Targeted selective treatment (TST) has been proposed as a sustainable method of gastrointestinal nematode control that reduces the number of anthelmintic treatments administered, thereby preserving a susceptible nematode population in refugia.
On three farms in Ireland, weaned lambs were weighed and separated into three weight classes (light, medium, and heavy) to see if heavy lambs were more resilient than light lambs, if left untreated. Within the heavy (n = 225) and light (n = 218) weight classes, lambs were randomly allocated to two treatments; anthelmintic treatment or no anthelmintic treatment. All lambs in the medium weight class were treated. Animal performance and parasitological parameters were assessed over a 28-day period.
Anthelmintic treatment had a significant effect on fecal egg count, average daily weight gain, body condition score, and dag score. Withholding anthelmintic treatment from lambs had a negative effect on worm egg count and animal performance with no evidence that heavy lambs were more resilient than light lambs when left untreated. The proposition that live weight is a suitable criterion for identifying lambs that would benefit most from anthelmintic treatment was not supported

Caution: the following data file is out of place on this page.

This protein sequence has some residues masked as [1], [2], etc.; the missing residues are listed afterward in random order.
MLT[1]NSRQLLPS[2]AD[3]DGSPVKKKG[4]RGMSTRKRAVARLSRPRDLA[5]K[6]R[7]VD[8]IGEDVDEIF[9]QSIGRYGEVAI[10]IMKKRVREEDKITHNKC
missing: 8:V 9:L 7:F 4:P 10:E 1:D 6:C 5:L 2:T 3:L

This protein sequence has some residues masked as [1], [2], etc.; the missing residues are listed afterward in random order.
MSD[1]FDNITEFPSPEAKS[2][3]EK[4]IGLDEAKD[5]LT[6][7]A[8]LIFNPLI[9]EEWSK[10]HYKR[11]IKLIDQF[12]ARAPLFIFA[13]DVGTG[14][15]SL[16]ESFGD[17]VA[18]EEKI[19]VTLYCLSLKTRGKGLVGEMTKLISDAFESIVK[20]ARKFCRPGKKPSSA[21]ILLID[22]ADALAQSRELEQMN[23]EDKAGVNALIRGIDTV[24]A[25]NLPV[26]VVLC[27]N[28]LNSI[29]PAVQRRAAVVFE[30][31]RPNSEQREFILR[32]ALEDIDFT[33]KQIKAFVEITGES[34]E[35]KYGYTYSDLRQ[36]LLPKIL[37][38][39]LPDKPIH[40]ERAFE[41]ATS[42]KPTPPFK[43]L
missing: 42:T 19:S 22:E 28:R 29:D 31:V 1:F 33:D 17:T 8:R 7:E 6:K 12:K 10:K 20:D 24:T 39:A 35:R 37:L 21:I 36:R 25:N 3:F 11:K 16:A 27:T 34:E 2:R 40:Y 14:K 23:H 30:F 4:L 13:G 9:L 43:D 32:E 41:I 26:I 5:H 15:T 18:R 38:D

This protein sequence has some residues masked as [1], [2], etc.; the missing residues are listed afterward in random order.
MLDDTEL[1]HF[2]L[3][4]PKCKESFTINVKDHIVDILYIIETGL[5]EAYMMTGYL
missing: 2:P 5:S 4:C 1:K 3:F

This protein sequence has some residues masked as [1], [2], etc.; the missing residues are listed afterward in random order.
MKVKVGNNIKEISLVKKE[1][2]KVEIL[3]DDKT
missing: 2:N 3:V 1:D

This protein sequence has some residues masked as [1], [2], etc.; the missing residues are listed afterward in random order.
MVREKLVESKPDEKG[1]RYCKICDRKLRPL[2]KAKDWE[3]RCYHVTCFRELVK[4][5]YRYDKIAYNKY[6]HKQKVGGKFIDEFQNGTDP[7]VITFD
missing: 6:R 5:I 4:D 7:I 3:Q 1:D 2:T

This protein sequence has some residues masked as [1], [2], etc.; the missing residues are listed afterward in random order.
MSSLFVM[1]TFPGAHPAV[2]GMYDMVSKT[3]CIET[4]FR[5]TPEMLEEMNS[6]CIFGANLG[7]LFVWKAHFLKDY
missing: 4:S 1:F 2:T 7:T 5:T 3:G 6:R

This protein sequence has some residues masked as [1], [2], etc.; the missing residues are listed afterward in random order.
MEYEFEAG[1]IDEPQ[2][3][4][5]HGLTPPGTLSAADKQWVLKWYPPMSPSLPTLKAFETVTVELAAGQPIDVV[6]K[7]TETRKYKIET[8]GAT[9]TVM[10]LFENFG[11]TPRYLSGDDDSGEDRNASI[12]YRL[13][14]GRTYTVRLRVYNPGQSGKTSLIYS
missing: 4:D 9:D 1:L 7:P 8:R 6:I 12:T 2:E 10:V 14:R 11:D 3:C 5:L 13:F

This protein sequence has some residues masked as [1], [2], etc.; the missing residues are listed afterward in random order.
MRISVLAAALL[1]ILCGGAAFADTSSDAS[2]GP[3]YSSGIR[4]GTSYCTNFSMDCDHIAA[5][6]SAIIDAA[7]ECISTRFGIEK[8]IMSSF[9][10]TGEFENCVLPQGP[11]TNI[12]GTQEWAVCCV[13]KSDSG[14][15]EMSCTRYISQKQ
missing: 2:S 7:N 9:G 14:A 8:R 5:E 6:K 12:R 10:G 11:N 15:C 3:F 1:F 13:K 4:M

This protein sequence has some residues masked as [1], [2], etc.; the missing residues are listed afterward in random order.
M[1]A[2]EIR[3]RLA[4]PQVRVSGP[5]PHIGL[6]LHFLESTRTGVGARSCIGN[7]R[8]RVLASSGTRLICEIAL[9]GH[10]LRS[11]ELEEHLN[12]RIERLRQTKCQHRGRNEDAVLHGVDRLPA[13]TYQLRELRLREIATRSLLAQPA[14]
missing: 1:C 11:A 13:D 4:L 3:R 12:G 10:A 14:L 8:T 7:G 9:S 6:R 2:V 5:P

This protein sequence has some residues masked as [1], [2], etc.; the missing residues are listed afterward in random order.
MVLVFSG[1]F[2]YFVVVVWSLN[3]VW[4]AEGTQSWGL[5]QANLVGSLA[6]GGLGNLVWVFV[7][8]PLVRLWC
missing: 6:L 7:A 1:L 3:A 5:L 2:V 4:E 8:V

The helminth fauna observed in sheep in Ireland constitutes primarily of Teladorsagia, Nematodirus, Trichostrongylus, and Cooperia. Haemonchus is rare. There was no history of Haemonchus on any of the farms.
Source: Veterinary Parasitology. Volume 258. July 2018. Read abstract